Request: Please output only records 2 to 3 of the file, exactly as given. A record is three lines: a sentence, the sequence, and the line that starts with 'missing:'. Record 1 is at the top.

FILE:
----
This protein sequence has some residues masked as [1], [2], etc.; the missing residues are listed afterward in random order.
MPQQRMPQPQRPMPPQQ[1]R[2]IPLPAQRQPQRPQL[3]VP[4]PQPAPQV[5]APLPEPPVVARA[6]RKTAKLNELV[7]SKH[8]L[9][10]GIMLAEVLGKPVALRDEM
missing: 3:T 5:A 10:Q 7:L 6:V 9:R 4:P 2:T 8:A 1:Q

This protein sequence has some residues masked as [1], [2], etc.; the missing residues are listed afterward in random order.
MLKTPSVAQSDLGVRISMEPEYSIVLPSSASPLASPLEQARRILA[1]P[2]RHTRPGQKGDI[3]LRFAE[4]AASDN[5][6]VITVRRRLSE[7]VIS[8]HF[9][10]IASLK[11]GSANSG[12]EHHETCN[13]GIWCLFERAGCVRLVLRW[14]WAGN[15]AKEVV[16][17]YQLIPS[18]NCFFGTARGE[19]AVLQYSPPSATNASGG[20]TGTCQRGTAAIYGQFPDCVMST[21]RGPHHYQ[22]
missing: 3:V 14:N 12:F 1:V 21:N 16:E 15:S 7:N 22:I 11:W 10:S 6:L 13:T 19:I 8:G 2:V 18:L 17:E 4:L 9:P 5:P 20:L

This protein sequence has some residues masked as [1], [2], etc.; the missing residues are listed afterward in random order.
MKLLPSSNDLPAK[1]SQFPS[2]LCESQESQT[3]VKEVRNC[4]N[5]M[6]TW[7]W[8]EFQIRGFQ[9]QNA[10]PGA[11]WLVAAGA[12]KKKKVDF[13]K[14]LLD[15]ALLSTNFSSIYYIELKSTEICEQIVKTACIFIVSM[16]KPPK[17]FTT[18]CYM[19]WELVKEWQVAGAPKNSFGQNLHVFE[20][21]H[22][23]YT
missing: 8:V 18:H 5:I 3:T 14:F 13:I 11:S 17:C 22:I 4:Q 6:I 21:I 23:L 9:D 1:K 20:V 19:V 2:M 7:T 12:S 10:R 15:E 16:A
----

This protein sequence has some residues masked as [1], [2], etc.; the missing residues are listed afterward in random order.
MLKTPSVAQSDLGVRISMEPEYSIVLPSSASPLASPLEQARRILA[1]P[2]RHTRPGQKGDI[3]LRFAE[4]AASDN[5][6]VITVRRRLSE[7]VIS[8]HF[9][10]IASLK[11]GSANSG[12]EHHETCN[13]GIWCLFERAGCVRLVLRW[14]WAGN[15]AKEVV[16][17]YQLIPS[18]NCFFGTARGE[19]AVLQYSPPSATNASGG[20]TGTCQRGTAAIYGQFPDCVMST[21]RGPHHYQ[22]
missing: 3:V 14:N 12:F 1:V 21:N 16:E 15:S 7:N 22:I 11:W 10:S 6:L 13:T 19:I 8:G 2:V 18:L 17:E 4:L 9:P 5:P 20:L

This protein sequence has some residues masked as [1], [2], etc.; the missing residues are listed afterward in random order.
MKLLPSSNDLPAK[1]SQFPS[2]LCESQESQT[3]VKEVRNC[4]N[5]M[6]TW[7]W[8]EFQIRGFQ[9]QNA[10]PGA[11]WLVAAGA[12]KKKKVDF[13]K[14]LLD[15]ALLSTNFSSIYYIELKSTEICEQIVKTACIFIVSM[16]KPPK[17]FTT[18]CYM[19]WELVKEWQVAGAPKNSFGQNLHVFE[20][21]H[22][23]YT
missing: 8:V 18:H 5:I 3:T 14:F 13:I 11:S 17:C 22:I 4:Q 6:I 21:I 23:L 9:D 1:K 20:V 19:V 2:M 7:T 12:S 10:R 15:E 16:A